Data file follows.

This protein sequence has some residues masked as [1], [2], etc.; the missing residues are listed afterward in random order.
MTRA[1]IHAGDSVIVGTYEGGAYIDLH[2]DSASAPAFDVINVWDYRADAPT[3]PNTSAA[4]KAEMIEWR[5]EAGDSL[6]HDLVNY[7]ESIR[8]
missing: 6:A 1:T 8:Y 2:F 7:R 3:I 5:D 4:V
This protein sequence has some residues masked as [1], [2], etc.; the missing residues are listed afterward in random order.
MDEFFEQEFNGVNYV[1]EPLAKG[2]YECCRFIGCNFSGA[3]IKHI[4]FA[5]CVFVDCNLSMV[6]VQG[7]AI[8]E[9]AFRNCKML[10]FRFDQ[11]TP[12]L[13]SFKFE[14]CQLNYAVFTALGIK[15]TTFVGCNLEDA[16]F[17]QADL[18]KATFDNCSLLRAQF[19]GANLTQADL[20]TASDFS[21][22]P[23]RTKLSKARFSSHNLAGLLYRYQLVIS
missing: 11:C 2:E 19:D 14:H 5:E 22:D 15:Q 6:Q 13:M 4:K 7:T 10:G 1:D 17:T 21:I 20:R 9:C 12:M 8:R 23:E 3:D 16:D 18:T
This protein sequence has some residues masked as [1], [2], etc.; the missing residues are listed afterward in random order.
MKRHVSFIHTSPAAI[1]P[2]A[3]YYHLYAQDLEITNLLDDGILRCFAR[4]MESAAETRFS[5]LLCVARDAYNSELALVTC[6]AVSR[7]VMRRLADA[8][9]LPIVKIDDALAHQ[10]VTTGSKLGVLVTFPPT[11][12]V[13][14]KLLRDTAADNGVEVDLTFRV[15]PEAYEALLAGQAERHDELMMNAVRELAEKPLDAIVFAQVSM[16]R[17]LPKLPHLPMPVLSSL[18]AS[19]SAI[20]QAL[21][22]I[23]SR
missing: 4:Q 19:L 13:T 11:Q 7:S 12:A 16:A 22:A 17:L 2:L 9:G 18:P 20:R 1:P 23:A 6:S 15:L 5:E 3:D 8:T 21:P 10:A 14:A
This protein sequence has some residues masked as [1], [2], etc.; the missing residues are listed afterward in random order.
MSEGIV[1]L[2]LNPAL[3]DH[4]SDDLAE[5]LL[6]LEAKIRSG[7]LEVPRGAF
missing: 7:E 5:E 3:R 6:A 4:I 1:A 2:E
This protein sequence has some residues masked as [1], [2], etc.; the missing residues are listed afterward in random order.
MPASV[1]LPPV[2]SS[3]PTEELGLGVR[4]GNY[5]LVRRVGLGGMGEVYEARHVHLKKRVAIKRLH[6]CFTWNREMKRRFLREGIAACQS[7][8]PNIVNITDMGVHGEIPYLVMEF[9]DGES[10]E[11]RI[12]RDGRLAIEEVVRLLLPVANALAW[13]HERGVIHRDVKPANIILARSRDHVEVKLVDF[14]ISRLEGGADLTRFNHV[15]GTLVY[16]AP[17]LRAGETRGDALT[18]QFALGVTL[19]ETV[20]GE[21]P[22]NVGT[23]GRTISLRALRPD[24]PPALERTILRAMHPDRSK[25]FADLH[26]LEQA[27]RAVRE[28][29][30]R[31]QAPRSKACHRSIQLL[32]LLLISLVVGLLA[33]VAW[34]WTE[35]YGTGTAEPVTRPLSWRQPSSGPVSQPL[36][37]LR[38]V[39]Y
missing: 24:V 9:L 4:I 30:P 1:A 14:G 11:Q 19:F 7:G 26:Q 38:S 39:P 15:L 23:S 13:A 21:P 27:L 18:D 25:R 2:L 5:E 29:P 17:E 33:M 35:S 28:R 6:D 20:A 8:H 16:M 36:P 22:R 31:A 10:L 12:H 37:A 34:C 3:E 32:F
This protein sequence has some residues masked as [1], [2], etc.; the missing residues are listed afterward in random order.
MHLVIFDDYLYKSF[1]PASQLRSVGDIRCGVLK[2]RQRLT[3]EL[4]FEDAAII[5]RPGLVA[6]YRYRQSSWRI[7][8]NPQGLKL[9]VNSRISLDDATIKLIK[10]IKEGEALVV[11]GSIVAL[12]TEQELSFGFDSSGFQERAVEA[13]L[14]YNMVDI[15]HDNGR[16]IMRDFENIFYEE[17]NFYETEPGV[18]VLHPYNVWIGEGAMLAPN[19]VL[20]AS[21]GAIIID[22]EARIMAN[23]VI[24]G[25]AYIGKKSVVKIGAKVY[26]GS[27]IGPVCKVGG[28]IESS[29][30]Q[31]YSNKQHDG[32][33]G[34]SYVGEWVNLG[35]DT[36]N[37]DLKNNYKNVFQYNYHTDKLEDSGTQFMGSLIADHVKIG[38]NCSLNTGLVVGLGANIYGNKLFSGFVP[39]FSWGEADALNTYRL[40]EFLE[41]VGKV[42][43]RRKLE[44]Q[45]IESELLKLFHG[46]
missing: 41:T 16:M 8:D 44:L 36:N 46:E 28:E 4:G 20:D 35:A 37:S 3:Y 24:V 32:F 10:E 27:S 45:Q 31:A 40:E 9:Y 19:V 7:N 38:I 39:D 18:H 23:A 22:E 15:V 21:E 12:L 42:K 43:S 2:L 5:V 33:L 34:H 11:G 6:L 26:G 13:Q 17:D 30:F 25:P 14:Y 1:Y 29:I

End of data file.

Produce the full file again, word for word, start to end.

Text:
This protein sequence has some residues masked as [1], [2], etc.; the missing residues are listed afterward in random order.
MTRA[1]IHAGDSVIVGTYEGGAYIDLH[2]DSASAPAFDVINVWDYRADAPT[3]PNTSAA[4]KAEMIEWR[5]EAGDSL[6]HDLVNY[7]ESIR[8]
missing: 6:A 1:T 8:Y 2:F 7:R 3:I 5:D 4:V
This protein sequence has some residues masked as [1], [2], etc.; the missing residues are listed afterward in random order.
MDEFFEQEFNGVNYV[1]EPLAKG[2]YECCRFIGCNFSGA[3]IKHI[4]FA[5]CVFVDCNLSMV[6]VQG[7]AI[8]E[9]AFRNCKML[10]FRFDQ[11]TP[12]L[13]SFKFE[14]CQLNYAVFTALGIK[15]TTFVGCNLEDA[16]F[17]QADL[18]KATFDNCSLLRAQF[19]GANLTQADL[20]TASDFS[21][22]P[23]RTKLSKARFSSHNLAGLLYRYQLVIS
missing: 11:C 2:E 19:D 14:H 5:E 22:D 15:Q 6:Q 13:M 4:K 7:T 10:G 1:D 17:T 21:I 20:R 9:C 12:M 8:R 23:E 3:D 16:D 18:T
This protein sequence has some residues masked as [1], [2], etc.; the missing residues are listed afterward in random order.
MKRHVSFIHTSPAAI[1]P[2]A[3]YYHLYAQDLEITNLLDDGILRCFAR[4]MESAAETRFS[5]LLCVARDAYNSELALVTC[6]AVSR[7]VMRRLADA[8][9]LPIVKIDDALAHQ[10]VTTGSKLGVLVTFPPT[11][12]V[13][14]KLLRDTAADNGVEVDLTFRV[15]PEAYEALLAGQAERHDELMMNAVRELAEKPLDAIVFAQVSM[16]R[17]LPKLPHLPMPVLSSL[18]AS[19]SAI[20]QAL[21][22]I[23]SR
missing: 4:Q 19:L 13:T 11:Q 7:S 12:A 16:A 22:A 17:L 2:L 9:G 18:P 20:R 1:P 23:A 6:S 15:L 5:E 3:D 8:T 21:P 10:A 14:A
This protein sequence has some residues masked as [1], [2], etc.; the missing residues are listed afterward in random order.
MSEGIV[1]L[2]LNPAL[3]DH[4]SDDLAE[5]LL[6]LEAKIRSG[7]LEVPRGAF
missing: 7:E 5:E 3:R 6:A 4:I 1:A 2:E
This protein sequence has some residues masked as [1], [2], etc.; the missing residues are listed afterward in random order.
MPASV[1]LPPV[2]SS[3]PTEELGLGVR[4]GNY[5]LVRRVGLGGMGEVYEARHVHLKKRVAIKRLH[6]CFTWNREMKRRFLREGIAACQS[7][8]PNIVNITDMGVHGEIPYLVMEF[9]DGES[10]E[11]RI[12]RDGRLAIEEVVRLLLPVANALAW[13]HERGVIHRDVKPANIILARSRDHVEVKLVDF[14]ISRLEGGADLTRFNHV[15]GTLVY[16]AP[17]LRAGETRGDALT[18]QFALGVTL[19]ETV[20]GE[21]P[22]NVGT[23]GRTISLRALRPD[24]PPALERTILRAMHPDRSK[25]FADLH[26]LEQA[27]RAVRE[28][29][30]R[31]QAPRSKACHRSIQLL[32]LLLISLVVGLLA[33]VAW[34]WTE[35]YGTGTAEPVTRPLSWRQPSSGPVSQPL[36][37]LR[38]V[39]Y
missing: 24:V 9:L 4:I 30:P 1:A 14:G 11:Q 19:F 7:G 26:Q 38:S 39:P 15:L 23:S 13:A 21:P 27:L 18:D 25:R 2:L 5:E 29:P 17:E 33:M 35:S 28:R 6:D 20:A 8:H 16:M 36:P 22:R 31:A 10:L 12:H 37:A 34:C 3:E 32:F
This protein sequence has some residues masked as [1], [2], etc.; the missing residues are listed afterward in random order.
MHLVIFDDYLYKSF[1]PASQLRSVGDIRCGVLK[2]RQRLT[3]EL[4]FEDAAII[5]RPGLVA[6]YRYRQSSWRI[7][8]NPQGLKL[9]VNSRISLDDATIKLIK[10]IKEGEALVV[11]GSIVAL[12]TEQELSFGFDSSGFQERAVEA[13]L[14]YNMVDI[15]HDNGR[16]IMRDFENIFYEE[17]NFYETEPGV[18]VLHPYNVWIGEGAMLAPN[19]VL[20]AS[21]GAIIID[22]EARIMAN[23]VI[24]G[25]AYIGKKSVVKIGAKVY[26]GS[27]IGPVCKVGG[28]IESS[29][30]Q[31]YSNKQHDG[32][33]G[34]SYVGEWVNLG[35]DT[36]N[37]DLKNNYKNVFQYNYHTDKLEDSGTQFMGSLIADHVKIG[38]NCSLNTGLVVGLGANIYGNKLFSGFVP[39]FSWGEADALNTYRL[40]EFLE[41]VGKV[42][43]RRKLE[44]Q[45]IESELLKLFHG[46]
missing: 41:T 16:M 8:D 44:L 36:N 46:E 28:E 4:G 20:D 35:A 37:S 3:Y 24:V 32:F 10:E 27:S 45:Q 31:A 40:E 9:Y 19:V 7:N 38:I 39:D 18:H 23:A 22:E 15:V 21:E 12:L 42:K 43:S 2:L 5:V 33:L 34:H 11:G 6:L 26:G 13:Q 17:D 30:F 25:P 14:Y 1:Y 29:I